Effect on trend estimates of the difference between survey respondents and non-respondents: results from 27 populations in the WHO MONICA Project

Eur J Epidemiol. 2005;20(11):887-98. doi: 10.1007/s10654-005-2672-5.


Introduction: In the World Health Organization (WHO) MONICA (multinational MONItoring of trends and determinants in CArdiovascular disease) Project considerable effort was made to obtain basic data on non-respondents to community based surveys of cardiovascular risk factors. The first purpose of this paper is to examine differences in socio-economic and health profiles among respondents and non-respondents. The second purpose is to investigate the effect of non-response on estimates of trends.

Methods: Socio-economic and health profile between respondents and non-respondents in the WHO MONICA Project final survey were compared. The potential effect of non-response on the trend estimates between the initial survey and final survey approximately ten years later was investigated using both MONICA data and hypothetical data.

Results: In most of the populations, non-respondents were more likely to be single, less well educated, and had poorer lifestyles and health profiles than respondents. As an example of the consequences, temporal trends in prevalence of daily smokers are shown to be overestimated in most populations if they were based only on data from respondents.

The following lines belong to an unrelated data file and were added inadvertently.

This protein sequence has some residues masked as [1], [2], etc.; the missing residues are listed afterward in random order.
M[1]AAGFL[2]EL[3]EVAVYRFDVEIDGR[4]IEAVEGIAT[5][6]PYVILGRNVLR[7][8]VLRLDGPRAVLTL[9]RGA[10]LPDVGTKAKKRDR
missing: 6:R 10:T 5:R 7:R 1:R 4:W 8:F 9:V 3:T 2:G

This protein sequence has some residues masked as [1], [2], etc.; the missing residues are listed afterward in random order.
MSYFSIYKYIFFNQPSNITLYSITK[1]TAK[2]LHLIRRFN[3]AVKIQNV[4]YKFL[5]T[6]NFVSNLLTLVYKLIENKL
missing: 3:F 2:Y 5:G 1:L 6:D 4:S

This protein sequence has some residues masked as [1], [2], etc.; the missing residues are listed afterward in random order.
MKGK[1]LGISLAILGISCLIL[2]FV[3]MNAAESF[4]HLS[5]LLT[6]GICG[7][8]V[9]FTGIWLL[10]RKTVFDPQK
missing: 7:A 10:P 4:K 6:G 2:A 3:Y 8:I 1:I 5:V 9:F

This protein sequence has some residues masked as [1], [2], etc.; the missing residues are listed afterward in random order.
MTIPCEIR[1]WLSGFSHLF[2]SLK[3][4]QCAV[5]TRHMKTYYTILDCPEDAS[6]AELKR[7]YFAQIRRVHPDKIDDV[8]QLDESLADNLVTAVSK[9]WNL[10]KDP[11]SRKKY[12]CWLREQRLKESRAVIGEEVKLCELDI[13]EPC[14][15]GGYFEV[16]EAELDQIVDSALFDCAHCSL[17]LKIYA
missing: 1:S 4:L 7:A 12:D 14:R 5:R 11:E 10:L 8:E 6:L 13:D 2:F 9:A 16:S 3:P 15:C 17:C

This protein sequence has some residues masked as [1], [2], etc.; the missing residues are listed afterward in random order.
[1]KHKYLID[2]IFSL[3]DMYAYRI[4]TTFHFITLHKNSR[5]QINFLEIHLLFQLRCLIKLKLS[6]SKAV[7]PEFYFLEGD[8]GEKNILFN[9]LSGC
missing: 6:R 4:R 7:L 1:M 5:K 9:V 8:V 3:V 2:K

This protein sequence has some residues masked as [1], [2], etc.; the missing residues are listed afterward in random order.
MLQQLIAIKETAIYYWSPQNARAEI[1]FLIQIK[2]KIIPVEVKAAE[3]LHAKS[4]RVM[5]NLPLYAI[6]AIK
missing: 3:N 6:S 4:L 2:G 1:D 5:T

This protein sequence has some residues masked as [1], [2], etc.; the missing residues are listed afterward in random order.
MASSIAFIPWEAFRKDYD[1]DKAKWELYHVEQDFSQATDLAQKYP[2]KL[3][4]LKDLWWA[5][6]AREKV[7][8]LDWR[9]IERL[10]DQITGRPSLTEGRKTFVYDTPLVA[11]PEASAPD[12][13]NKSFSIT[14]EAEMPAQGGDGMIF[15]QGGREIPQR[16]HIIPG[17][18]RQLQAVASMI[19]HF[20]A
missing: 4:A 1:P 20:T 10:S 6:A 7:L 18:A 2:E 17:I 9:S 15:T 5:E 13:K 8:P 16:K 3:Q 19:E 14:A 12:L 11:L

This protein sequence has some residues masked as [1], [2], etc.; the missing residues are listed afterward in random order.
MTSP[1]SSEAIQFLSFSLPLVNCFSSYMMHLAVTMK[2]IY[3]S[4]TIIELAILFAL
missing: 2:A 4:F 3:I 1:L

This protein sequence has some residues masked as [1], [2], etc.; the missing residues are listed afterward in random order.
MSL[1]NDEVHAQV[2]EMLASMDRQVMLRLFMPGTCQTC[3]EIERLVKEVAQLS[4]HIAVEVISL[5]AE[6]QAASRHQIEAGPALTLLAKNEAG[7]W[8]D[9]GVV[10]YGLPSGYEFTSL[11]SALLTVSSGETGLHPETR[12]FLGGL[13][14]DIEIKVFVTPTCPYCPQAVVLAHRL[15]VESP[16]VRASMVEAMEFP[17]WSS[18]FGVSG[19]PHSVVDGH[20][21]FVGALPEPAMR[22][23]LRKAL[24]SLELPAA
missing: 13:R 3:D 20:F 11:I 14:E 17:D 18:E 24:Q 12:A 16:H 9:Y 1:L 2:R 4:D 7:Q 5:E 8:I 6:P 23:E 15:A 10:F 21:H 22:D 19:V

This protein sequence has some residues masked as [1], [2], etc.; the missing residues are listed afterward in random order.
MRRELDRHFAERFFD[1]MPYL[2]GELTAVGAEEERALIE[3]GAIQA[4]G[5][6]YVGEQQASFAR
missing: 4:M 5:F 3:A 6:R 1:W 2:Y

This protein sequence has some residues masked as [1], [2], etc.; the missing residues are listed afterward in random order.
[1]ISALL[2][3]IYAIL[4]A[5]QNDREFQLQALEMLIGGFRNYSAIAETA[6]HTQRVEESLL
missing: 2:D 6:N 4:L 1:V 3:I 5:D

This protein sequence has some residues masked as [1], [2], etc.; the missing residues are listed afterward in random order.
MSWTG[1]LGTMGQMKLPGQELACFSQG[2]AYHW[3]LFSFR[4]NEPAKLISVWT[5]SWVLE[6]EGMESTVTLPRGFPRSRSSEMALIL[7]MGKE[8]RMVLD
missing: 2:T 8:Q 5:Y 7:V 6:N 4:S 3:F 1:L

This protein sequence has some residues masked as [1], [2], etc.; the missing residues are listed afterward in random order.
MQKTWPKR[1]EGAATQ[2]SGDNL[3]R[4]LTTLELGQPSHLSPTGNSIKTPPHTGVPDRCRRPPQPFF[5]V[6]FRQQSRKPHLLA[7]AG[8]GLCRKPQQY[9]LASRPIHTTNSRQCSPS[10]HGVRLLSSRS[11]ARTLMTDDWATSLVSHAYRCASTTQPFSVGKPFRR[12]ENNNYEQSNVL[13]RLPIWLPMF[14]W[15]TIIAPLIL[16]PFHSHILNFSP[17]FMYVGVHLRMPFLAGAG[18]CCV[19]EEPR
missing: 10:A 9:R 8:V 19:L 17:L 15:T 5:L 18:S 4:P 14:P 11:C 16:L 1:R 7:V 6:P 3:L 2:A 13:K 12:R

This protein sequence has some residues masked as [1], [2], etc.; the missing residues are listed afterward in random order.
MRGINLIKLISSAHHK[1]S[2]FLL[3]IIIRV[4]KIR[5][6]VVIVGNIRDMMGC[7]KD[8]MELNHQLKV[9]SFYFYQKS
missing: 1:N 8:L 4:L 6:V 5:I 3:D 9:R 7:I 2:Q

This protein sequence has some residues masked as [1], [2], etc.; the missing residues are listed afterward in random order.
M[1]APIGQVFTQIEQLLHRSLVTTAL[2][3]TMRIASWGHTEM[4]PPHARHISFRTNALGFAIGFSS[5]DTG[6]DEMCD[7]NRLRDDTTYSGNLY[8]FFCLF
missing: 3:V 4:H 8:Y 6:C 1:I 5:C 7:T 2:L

Conclusions: The socio-economic and health profiles of respondents and non-respondents differed fairly consistently across 27 populations. Hence, the estimators of population trends based on respondent data are likely to be biased. Declining response rates therefore pose a threat to the accuracy of estimates of risk factor trends in many countries.

Publication types

  • Research Support, N.I.H., Extramural
  • Research Support, Non-U.S. Gov't

MeSH terms

  • Bias
  • Cardiovascular Diseases / epidemiology*
  • Data Collection / statistics & numerical data*
  • Data Collection / trends*
  • Female
  • Health Status
  • Humans
  • Male
  • Risk Factors
  • Socioeconomic Factors
  • World Health Organization*